Shadow health secretary, John Healey, has said he would reverse plans to give GPs real commissioning budgets if Labour returned to power.
In an exclusive interview with Practical Comissioning’s sister paper Pulse, Mr Healey revealed the opposition is ready to systematically dismantle the coalition’s Health and Social Care Bill.
Mr Healey said he fundamentally disagreed with the closer alignment of clinical and financial, the abolition of PCTs and would put the brakes on health secretary Andrew Lansley’s expansion of the NHS market.
The shadow health secretary said Labour would strip Monitor of its new expanded duty to enforce competition, and continue his predecessor Andy Burnham’s policy of making the NHS the ‘preferred provider’.
His stance on commissioning comes despite the previous Labour administration’s move to offer some GPs real budgets under practice-based commissioning.
Mr Healey said this policy would not be pursued in the future, claiming real budgets would jeopardise the doctor-patient relationship by creating insurmountable conflicts of interest.
‘It has the potential to undermine the essential trust between a GP and a patient,’ he said. ‘The commissioning function is a public function. It can be largely led by GPs, but it should have the governance, accountability and the status of a properly and publicly accountable body.’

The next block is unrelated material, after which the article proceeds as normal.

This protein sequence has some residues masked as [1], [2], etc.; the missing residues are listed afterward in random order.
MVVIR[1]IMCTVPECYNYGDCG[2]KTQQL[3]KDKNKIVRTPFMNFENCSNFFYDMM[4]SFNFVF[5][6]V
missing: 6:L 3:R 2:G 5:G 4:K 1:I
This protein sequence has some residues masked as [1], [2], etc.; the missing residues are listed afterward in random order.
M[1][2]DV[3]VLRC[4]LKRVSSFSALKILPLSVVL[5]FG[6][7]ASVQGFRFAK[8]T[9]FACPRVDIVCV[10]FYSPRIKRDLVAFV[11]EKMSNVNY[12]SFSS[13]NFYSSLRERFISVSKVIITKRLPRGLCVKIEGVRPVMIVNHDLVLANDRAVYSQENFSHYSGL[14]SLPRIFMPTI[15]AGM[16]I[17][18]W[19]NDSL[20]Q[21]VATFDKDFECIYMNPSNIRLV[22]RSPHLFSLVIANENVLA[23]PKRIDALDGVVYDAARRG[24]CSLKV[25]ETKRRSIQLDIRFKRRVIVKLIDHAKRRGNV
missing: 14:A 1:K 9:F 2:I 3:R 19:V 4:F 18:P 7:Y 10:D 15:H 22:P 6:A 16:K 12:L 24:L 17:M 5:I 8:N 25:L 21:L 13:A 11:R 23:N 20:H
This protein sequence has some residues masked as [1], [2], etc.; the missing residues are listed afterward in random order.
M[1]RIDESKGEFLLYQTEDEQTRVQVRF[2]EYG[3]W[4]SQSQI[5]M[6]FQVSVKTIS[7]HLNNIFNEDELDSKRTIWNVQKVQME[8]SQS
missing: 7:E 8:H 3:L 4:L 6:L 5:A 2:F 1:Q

On the NHS market, he also put clear blue water between Labour and the coalition Government, which he claimed was courting the private sector on ideological grounds.
He said: ‘We were ready to use private providers, especially where it added a capacity to help clear waiting lists, where it helped to see things done that the NHS wasn’t doing or couldn’t do. But it was always in a planned, managed and fully publicly accountable way.’
While acknowledging that the next election could come some time after the GP commissioning handover in 2013, Mr Healey said Labour’s energies in the short term would be focused on fighting the health bill, including the removal of the whole of part three, which lays out Monitor’s role in policing the NHS market.
He said: ‘I see this reorganisation as like an iceberg. There is a small part that ministers talk about – reducing bureaucracy, setting up GP commissioning – and then a huge ideological bulk below the waterline that they won’t talk about.
‘We’re less than one year into the new Government. They’ve legislated for it to run five years. I and Labour will produce a full alternative to the Government plans. But for now, our main duty is to challenge the plans strongly.’